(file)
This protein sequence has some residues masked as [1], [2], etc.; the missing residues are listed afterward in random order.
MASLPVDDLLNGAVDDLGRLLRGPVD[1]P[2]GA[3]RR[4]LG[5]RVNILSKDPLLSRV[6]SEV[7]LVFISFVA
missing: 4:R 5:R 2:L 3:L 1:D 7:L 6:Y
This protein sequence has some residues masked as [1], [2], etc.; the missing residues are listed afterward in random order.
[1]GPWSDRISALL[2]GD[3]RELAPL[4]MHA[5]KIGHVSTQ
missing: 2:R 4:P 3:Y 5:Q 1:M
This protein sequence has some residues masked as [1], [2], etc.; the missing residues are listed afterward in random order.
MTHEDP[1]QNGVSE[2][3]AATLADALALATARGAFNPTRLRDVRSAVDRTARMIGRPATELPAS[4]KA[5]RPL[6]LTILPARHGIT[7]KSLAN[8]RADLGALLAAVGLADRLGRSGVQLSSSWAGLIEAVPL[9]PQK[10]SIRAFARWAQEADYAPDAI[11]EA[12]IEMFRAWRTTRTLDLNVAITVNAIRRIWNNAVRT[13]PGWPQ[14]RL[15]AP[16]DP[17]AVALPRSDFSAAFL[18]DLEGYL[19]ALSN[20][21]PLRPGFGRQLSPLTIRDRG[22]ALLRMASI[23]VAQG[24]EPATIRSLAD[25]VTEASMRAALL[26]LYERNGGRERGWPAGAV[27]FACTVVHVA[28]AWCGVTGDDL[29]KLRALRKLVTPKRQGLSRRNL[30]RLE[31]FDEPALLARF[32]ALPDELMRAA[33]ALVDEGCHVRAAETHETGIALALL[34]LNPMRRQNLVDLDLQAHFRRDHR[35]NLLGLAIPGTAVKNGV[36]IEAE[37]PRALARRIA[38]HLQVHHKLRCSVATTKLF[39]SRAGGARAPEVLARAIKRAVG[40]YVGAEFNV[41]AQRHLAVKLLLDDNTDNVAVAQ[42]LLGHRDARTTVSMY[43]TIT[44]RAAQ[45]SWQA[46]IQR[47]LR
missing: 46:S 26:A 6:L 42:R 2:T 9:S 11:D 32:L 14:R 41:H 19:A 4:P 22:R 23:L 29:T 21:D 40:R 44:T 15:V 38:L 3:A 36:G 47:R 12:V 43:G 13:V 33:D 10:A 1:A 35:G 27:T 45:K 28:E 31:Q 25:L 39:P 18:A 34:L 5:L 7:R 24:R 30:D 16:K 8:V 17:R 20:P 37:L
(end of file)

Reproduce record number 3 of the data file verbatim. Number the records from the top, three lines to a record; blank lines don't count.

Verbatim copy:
This protein sequence has some residues masked as [1], [2], etc.; the missing residues are listed afterward in random order.
MTHEDP[1]QNGVSE[2][3]AATLADALALATARGAFNPTRLRDVRSAVDRTARMIGRPATELPAS[4]KA[5]RPL[6]LTILPARHGIT[7]KSLAN[8]RADLGALLAAVGLADRLGRSGVQLSSSWAGLIEAVPL[9]PQK[10]SIRAFARWAQEADYAPDAI[11]EA[12]IEMFRAWRTTRTLDLNVAITVNAIRRIWNNAVRT[13]PGWPQ[14]RL[15]AP[16]DP[17]AVALPRSDFSAAFL[18]DLEGYL[19]ALSN[20][21]PLRPGFGRQLSPLTIRDRG[22]ALLRMASI[23]VAQG[24]EPATIRSLAD[25]VTEASMRAALL[26]LYERNGGRERGWPAGAV[27]FACTVVHVA[28]AWCGVTGDDL[29]KLRALRKLVTPKRQGLSRRNL[30]RLE[31]FDEPALLARF[32]ALPDELMRAA[33]ALVDEGCHVRAAETHETGIALALL[34]LNPMRRQNLVDLDLQAHFRRDHR[35]NLLGLAIPGTAVKNGV[36]IEAE[37]PRALARRIA[38]HLQVHHKLRCSVATTKLF[39]SRAGGARAPEVLARAIKRAVG[40]YVGAEFNV[41]AQRHLAVKLLLDDNTDNVAVAQ[42]LLGHRDARTTVSMY[43]TIT[44]RAAQ[45]SWQA[46]IQR[47]LR
missing: 46:S 26:A 6:L 42:R 2:T 9:S 11:D 32:L 14:R 41:H 19:A 4:P 22:R 23:L 29:T 21:D 40:R 44:T 15:V 38:L 3:A 36:G 47:R 12:V 43:G 13:V 33:D 10:A 1:A 35:G 27:T 45:K 28:E 31:Q 25:L 39:P 18:A 34:L 5:L 7:R 24:R 30:D 16:K 8:V 17:R 20:P 37:L